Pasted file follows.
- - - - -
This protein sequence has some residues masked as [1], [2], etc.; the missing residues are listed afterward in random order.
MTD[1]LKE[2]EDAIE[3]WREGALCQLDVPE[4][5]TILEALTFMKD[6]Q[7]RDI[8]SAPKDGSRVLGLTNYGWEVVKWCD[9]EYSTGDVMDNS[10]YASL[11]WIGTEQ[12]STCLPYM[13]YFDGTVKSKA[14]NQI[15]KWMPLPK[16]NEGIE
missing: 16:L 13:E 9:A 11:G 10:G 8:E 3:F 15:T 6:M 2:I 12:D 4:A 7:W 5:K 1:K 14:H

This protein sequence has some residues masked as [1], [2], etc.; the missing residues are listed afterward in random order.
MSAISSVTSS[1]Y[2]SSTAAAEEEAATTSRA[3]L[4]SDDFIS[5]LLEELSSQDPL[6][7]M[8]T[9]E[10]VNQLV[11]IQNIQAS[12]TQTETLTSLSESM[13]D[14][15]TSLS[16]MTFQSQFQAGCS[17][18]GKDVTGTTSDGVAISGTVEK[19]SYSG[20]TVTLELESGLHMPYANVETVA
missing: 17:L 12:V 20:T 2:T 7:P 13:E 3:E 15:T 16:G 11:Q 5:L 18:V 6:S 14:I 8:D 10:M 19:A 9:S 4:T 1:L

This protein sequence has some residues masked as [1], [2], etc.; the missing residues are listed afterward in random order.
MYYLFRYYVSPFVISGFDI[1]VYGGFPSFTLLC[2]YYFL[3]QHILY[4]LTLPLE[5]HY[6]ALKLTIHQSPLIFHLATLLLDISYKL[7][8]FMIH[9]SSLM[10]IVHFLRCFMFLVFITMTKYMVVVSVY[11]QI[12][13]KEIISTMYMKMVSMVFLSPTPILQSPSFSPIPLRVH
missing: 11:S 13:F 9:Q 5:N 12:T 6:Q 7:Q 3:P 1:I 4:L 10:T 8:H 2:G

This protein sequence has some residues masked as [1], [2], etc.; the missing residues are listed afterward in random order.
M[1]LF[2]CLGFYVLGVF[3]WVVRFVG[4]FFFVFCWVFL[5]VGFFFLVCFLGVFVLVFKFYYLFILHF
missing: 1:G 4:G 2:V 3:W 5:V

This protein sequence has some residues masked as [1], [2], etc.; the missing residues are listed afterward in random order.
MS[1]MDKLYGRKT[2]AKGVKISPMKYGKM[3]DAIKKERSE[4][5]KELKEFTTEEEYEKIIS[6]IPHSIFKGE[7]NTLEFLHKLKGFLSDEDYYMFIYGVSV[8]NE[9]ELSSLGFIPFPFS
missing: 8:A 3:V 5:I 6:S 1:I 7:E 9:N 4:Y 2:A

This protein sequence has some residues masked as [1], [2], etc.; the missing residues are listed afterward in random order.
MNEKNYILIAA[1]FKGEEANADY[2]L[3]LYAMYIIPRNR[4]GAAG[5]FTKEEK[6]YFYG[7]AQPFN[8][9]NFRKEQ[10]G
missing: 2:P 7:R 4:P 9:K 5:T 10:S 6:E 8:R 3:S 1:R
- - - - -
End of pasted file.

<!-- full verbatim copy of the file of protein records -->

This protein sequence has some residues masked as [1], [2], etc.; the missing residues are listed afterward in random order.
MTD[1]LKE[2]EDAIE[3]WREGALCQLDVPE[4][5]TILEALTFMKD[6]Q[7]RDI[8]SAPKDGSRVLGLTNYGWEVVKWCD[9]EYSTGDVMDNS[10]YASL[11]WIGTEQ[12]STCLPYM[13]YFDGTVKSKA[14]NQI[15]KWMPLPK[16]NEGIE
missing: 16:L 13:E 9:A 11:G 10:G 8:E 3:F 15:T 6:M 2:I 12:D 4:A 7:W 5:K 1:K 14:H

This protein sequence has some residues masked as [1], [2], etc.; the missing residues are listed afterward in random order.
MSAISSVTSS[1]Y[2]SSTAAAEEEAATTSRA[3]L[4]SDDFIS[5]LLEELSSQDPL[6][7]M[8]T[9]E[10]VNQLV[11]IQNIQAS[12]TQTETLTSLSESM[13]D[14][15]TSLS[16]MTFQSQFQAGCS[17][18]GKDVTGTTSDGVAISGTVEK[19]SYSG[20]TVTLELESGLHMPYANVETVA
missing: 17:L 12:V 20:T 2:T 7:P 13:E 3:E 15:T 16:G 11:Q 5:L 18:V 6:S 14:I 8:D 10:M 19:A 9:S 4:T 1:L

This protein sequence has some residues masked as [1], [2], etc.; the missing residues are listed afterward in random order.
MYYLFRYYVSPFVISGFDI[1]VYGGFPSFTLLC[2]YYFL[3]QHILY[4]LTLPLE[5]HY[6]ALKLTIHQSPLIFHLATLLLDISYKL[7][8]FMIH[9]SSLM[10]IVHFLRCFMFLVFITMTKYMVVVSVY[11]QI[12][13]KEIISTMYMKMVSMVFLSPTPILQSPSFSPIPLRVH
missing: 11:S 13:F 9:Q 5:N 12:T 6:Q 7:Q 3:P 1:I 4:L 10:T 8:H 2:G

This protein sequence has some residues masked as [1], [2], etc.; the missing residues are listed afterward in random order.
M[1]LF[2]CLGFYVLGVF[3]WVVRFVG[4]FFFVFCWVFL[5]VGFFFLVCFLGVFVLVFKFYYLFILHF
missing: 1:G 4:G 2:V 3:W 5:V

This protein sequence has some residues masked as [1], [2], etc.; the missing residues are listed afterward in random order.
MS[1]MDKLYGRKT[2]AKGVKISPMKYGKM[3]DAIKKERSE[4][5]KELKEFTTEEEYEKIIS[6]IPHSIFKGE[7]NTLEFLHKLKGFLSDEDYYMFIYGVSV[8]NE[9]ELSSLGFIPFPFS
missing: 8:A 3:V 5:I 6:S 1:I 7:E 9:N 4:Y 2:A

This protein sequence has some residues masked as [1], [2], etc.; the missing residues are listed afterward in random order.
MNEKNYILIAA[1]FKGEEANADY[2]L[3]LYAMYIIPRNR[4]GAAG[5]FTKEEK[6]YFYG[7]AQPFN[8][9]NFRKEQ[10]G
missing: 2:P 7:R 4:P 9:K 5:T 10:S 6:E 8:R 3:S 1:R